The questionnaire used in 1994 consisted of 71 questions, relating mainly to sleep disturbances and associated daytime symptoms, somatic diseases and medication. Snoring was estimated using the multiple-choice question ‘How often do you snore loudly and disturbingly?’. The five scores in the answer were (1) never, (2) rarely, (3) sometimes, (4) often, and (5) very often ( Lindberg et al. 1998a , b, c). Those who replied with scores of 4 or 5 were regarded as habitual snorers. When answering the questionnaire, the subjects were not aware that they might subsequently be invited to take part in this validity study.
Snoring and sleep-related respiration were monitored for 1 night in the subjects’ homes using the Eden-Tec equipment ( Redline et al. 1991 ). The portable device included measurements of nasal/oral air flow (thermistry), chest-wall impedance and oxygen saturation (finger pulse oximetry). The device further included sound recording using a microphone attached at the level of the upper right corner of the cricothyroid cartilage to record snoring sounds. Sampling was performed at 10 Hz and all sounds of > 90 dB were recorded. Immediately upon waking in the morning, the subject filled in a diary about estimated sleep time during the night, time of falling asleep, awakenings during the night and final awakening in the morning. The recordings were transferred to a computer and scored manually on the screen for respiratory events and estimated sleep time. Total sleep time was estimated by visual assessments of the overnight tracing in conjunction with the subject’s diary. If the estimated total sleep time (TST) was less than 4 h, a new recording was performed.
Automatic analysis of time with snoring sounds during the estimated sleep time was performed. The percentage of the night with snoring sounds was then calculated as the ‘total time with snoring/estimated total sleep time × 100’.
The computations were performed on a Macintosh Ilci computer using the Statistica 4.0 software package (StatSoft Inc, Tulsa, OK, USA). The results are presented as the means ± SD. The Spearman rank correlation test was used to test for comparison of continuous variables and variables on an ordinal scale.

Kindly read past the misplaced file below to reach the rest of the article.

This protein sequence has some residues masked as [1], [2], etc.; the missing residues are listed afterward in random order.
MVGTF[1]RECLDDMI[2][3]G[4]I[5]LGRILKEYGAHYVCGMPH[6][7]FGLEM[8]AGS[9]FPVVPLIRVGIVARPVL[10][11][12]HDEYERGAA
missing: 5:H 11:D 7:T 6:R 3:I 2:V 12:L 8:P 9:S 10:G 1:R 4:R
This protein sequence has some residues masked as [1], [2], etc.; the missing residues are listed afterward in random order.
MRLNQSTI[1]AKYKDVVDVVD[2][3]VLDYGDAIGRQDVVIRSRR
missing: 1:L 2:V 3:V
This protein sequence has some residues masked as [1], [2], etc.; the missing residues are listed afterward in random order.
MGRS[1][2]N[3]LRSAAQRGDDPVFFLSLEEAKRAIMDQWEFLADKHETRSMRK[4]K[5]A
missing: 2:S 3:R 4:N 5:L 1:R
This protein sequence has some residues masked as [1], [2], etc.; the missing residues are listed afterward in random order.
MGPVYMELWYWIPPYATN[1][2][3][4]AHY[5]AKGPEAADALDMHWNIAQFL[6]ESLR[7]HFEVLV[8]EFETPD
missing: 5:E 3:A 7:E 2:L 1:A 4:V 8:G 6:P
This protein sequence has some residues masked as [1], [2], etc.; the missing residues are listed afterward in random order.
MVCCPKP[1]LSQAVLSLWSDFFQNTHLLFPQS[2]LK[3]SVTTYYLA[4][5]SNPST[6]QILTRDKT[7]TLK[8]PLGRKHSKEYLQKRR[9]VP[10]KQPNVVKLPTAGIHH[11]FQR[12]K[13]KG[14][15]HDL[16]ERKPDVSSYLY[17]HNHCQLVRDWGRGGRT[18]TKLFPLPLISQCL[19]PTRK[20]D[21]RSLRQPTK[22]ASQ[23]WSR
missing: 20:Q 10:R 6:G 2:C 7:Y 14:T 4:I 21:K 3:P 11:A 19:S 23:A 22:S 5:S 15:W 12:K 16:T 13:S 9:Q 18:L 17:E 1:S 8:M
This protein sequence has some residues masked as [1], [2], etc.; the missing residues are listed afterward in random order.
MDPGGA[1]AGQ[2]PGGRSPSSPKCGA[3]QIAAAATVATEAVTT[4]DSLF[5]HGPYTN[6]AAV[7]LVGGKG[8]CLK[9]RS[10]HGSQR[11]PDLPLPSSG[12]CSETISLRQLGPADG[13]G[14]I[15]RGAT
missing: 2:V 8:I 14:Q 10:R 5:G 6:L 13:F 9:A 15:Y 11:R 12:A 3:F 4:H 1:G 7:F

All subjects gave their informed consent and the protocol was approved by the ethics committee at the Medical Faculty at Uppsala University.
Acceptable whole-night recordings were obtained from 233 men. Two of these men had not answered the question on snoring in the questionnaire and were therefore excluded from the following analysis. Of the 231 men, 132 were in the younger age group, aged 40–59 y (mean ± SD: 51.8 ± 4.6 y), and 99 were in the older group, aged 60–79 y (mean ± SD: 67.7 ± 5.4 y).
Reported and measured snoring
On the basis of the answers in the questionnaire, 52 men (22.5%) reported that they snored loudly and disturbingly often or very often and were therefore regarded as habitual snorers. The mean time interval between the questionnaire and sleep recording was 24.8 ± 5.7 mo (range 14–36 mo). During the study night, snoring sounds were recorded on average for 8.7% of the night (range: 0–59%). Snoring sounds for ≥ 10% of the estimated sleeping time were recorded in 71 men (30.5%).
Reproducibility of measured snoring
Duplicate whole-night recordings were performed in 17 men. Intervals between recordings ranged from 21 to 35 days (26.1 ± 4.1, mean ± SD). There was no suggestion of a ‘first-night’ effect for measured snoring as snoring sounds were recorded on average for 8.0 ± 11% during the first study and 7.9 ± 12.3% during the second (P=0.8). A high correlation was noted between percentage of night with snoring sounds for replicate studies (r=0.83).
Validity of snoring
In the whole study group, there was a significant association between the score given to the question about snoring in the questionnaire and the percentage of the night with measured snoring sounds (r=0.38, P < 0.0001) ( Fig. 1). When significant snoring was defined as recorded snoring sounds for ≥ 10% of the night, the question used here to investigate snoring had a high specificity (84%, 95% CI 79–90%) while the sensitivity was low (38%, 95% CI 27–49%).
When analysing the validity of reported snoring in the younger and older age groups separately, no significant differences were found between the groups in terms of specificity, sensitivity or predictive values (Table 1).
Table 1. Sensitivity, specificity and predictive values for reported habitual snoring by age group
The main finding in this study is that there were no significant differences in the validity of snoring between men aged 40–59 y and those aged 60–79 y. The decrease in the association between reported snoring and cardiovascular consequences by age reported previously cannot therefore be explained by a decrease in the validity of reported snoring.